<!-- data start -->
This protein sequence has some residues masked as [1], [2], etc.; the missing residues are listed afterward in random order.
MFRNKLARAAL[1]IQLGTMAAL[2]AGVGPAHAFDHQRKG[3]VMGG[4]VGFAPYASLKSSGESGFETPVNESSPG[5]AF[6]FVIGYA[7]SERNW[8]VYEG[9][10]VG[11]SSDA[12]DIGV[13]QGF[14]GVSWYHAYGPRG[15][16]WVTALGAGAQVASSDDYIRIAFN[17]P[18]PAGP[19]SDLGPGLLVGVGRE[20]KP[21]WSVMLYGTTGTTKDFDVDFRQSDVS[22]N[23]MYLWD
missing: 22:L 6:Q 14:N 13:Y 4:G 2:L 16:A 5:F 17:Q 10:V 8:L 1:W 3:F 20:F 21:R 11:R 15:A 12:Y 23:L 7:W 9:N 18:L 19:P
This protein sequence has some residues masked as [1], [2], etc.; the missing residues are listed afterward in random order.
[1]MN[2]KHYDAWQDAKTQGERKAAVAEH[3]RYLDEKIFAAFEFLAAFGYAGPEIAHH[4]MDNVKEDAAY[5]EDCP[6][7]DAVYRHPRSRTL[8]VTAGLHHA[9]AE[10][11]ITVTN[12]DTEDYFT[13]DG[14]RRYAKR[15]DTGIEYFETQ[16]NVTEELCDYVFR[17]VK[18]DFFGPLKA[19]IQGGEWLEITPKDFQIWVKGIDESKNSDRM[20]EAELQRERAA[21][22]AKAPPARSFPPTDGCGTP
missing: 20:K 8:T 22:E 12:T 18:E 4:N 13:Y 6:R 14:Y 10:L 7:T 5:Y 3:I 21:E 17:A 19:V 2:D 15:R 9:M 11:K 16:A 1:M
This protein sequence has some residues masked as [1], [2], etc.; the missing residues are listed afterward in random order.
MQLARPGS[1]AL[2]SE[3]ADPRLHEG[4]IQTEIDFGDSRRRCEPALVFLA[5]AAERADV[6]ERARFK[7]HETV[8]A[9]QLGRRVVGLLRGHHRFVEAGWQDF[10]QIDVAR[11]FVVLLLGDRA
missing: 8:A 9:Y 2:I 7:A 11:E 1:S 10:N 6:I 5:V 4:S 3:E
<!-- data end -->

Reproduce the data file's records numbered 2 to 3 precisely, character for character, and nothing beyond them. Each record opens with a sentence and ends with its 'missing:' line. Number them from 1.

This protein sequence has some residues masked as [1], [2], etc.; the missing residues are listed afterward in random order.
[1]MN[2]KHYDAWQDAKTQGERKAAVAEH[3]RYLDEKIFAAFEFLAAFGYAGPEIAHH[4]MDNVKEDAAY[5]EDCP[6][7]DAVYRHPRSRTL[8]VTAGLHHA[9]AE[10][11]ITVTN[12]DTEDYFT[13]DG[14]RRYAKR[15]DTGIEYFETQ[16]NVTEELCDYVFR[17]VK[18]DFFGPLKA[19]IQGGEWLEITPKDFQIWVKGIDESKNSDRM[20]EAELQRERAA[21][22]AKAPPARSFPPTDGCGTP
missing: 20:K 8:T 22:E 12:T 18:E 4:N 13:Y 6:R 14:Y 10:L 7:T 5:Y 3:I 21:E 17:A 19:V 2:D 15:R 9:M 11:K 16:A 1:M
This protein sequence has some residues masked as [1], [2], etc.; the missing residues are listed afterward in random order.
MQLARPGS[1]AL[2]SE[3]ADPRLHEG[4]IQTEIDFGDSRRRCEPALVFLA[5]AAERADV[6]ERARFK[7]HETV[8]A[9]QLGRRVVGLLRGHHRFVEAGWQDF[10]QIDVAR[11]FVVLLLGDRA
missing: 8:A 9:Y 2:I 7:A 11:E 1:S 10:N 6:I 5:V 4:S 3:E